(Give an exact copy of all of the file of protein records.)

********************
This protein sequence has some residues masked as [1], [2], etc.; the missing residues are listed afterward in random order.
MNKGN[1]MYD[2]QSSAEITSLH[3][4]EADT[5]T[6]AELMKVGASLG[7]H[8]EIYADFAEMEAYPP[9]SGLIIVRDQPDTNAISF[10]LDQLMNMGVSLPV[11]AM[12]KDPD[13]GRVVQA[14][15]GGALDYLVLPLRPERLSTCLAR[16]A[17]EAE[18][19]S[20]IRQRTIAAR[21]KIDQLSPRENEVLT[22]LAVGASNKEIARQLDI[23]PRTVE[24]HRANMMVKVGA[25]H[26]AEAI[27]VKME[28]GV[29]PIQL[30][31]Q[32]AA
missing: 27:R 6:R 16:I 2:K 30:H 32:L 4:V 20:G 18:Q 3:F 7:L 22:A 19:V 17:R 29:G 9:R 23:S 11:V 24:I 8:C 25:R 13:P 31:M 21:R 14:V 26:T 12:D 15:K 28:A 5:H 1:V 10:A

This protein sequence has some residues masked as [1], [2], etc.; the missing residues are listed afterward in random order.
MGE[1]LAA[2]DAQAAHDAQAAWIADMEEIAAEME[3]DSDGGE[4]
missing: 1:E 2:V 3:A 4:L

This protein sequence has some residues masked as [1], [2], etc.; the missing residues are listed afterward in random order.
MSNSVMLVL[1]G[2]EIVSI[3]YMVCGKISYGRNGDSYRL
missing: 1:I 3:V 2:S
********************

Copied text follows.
This protein sequence has some residues masked as [1], [2], etc.; the missing residues are listed afterward in random order.
MNKGN[1]MYD[2]QSSAEITSLH[3][4]EADT[5]T[6]AELMKVGASLG[7]H[8]EIYADFAEMEAYPP[9]SGLIIVRDQPDTNAISF[10]LDQLMNMGVSLPV[11]AM[12]KDPD[13]GRVVQA[14][15]GGALDYLVLPLRPERLSTCLAR[16]A[17]EAE[18][19]S[20]IRQRTIAAR[21]KIDQLSPRENEVLT[22]LAVGASNKEIARQLDI[23]PRTVE[24]HRANMMVKVGA[25]H[26]AEAI[27]VKME[28]GV[29]PIQL[30][31]Q[32]AA
missing: 27:R 6:R 16:I 2:K 30:H 32:L 4:V 20:G 18:Q 3:F 7:L 22:A 19:V 17:R 29:G 9:R 23:S 11:V 24:I 8:C 25:R 13:P 31:M 21:R 14:V 26:T 12:D 15:K 28:A 5:H 1:V 10:A

This protein sequence has some residues masked as [1], [2], etc.; the missing residues are listed afterward in random order.
MGE[1]LAA[2]DAQAAHDAQAAWIADMEEIAAEME[3]DSDGGE[4]
missing: 1:E 2:V 3:A 4:L

This protein sequence has some residues masked as [1], [2], etc.; the missing residues are listed afterward in random order.
MSNSVMLVL[1]G[2]EIVSI[3]YMVCGKISYGRNGDSYRL
missing: 1:I 3:V 2:S